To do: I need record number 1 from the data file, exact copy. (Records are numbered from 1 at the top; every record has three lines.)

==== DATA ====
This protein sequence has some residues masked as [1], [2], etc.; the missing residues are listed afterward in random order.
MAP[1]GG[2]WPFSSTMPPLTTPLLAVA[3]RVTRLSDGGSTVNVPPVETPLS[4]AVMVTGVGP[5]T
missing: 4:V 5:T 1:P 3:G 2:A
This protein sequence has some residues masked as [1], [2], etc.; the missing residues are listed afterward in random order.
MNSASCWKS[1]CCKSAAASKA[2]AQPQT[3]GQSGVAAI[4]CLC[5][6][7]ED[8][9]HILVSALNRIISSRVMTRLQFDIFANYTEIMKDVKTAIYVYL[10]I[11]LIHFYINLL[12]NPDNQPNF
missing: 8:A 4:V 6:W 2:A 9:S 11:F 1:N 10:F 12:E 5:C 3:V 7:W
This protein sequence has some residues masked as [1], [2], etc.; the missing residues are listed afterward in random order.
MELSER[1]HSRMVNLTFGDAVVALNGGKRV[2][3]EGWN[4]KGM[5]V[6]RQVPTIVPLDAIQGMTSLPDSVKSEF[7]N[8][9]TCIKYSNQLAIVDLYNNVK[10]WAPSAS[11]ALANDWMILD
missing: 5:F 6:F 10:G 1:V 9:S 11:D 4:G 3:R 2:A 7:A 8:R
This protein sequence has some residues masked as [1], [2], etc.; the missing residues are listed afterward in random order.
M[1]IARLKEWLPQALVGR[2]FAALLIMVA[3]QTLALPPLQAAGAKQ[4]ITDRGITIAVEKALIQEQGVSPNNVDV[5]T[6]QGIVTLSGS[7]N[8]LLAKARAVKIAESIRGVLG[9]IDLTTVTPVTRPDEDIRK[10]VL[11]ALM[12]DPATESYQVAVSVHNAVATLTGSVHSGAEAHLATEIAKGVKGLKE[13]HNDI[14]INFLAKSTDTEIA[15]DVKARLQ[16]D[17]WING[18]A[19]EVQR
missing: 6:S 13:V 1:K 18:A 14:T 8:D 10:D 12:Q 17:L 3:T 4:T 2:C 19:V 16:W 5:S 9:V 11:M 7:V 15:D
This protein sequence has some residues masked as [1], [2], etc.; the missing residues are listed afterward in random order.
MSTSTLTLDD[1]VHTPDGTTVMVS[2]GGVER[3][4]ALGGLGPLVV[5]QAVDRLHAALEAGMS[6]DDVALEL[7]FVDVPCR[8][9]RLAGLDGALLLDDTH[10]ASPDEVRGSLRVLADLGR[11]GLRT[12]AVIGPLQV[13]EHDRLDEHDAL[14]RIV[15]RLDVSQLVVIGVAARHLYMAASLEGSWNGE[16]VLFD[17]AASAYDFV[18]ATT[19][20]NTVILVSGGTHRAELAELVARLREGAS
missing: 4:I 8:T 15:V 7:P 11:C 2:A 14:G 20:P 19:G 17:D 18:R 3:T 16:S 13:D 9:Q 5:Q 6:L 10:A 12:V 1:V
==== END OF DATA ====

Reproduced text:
This protein sequence has some residues masked as [1], [2], etc.; the missing residues are listed afterward in random order.
MAP[1]GG[2]WPFSSTMPPLTTPLLAVA[3]RVTRLSDGGSTVNVPPVETPLS[4]AVMVTGVGP[5]T
missing: 4:V 5:T 1:P 3:G 2:A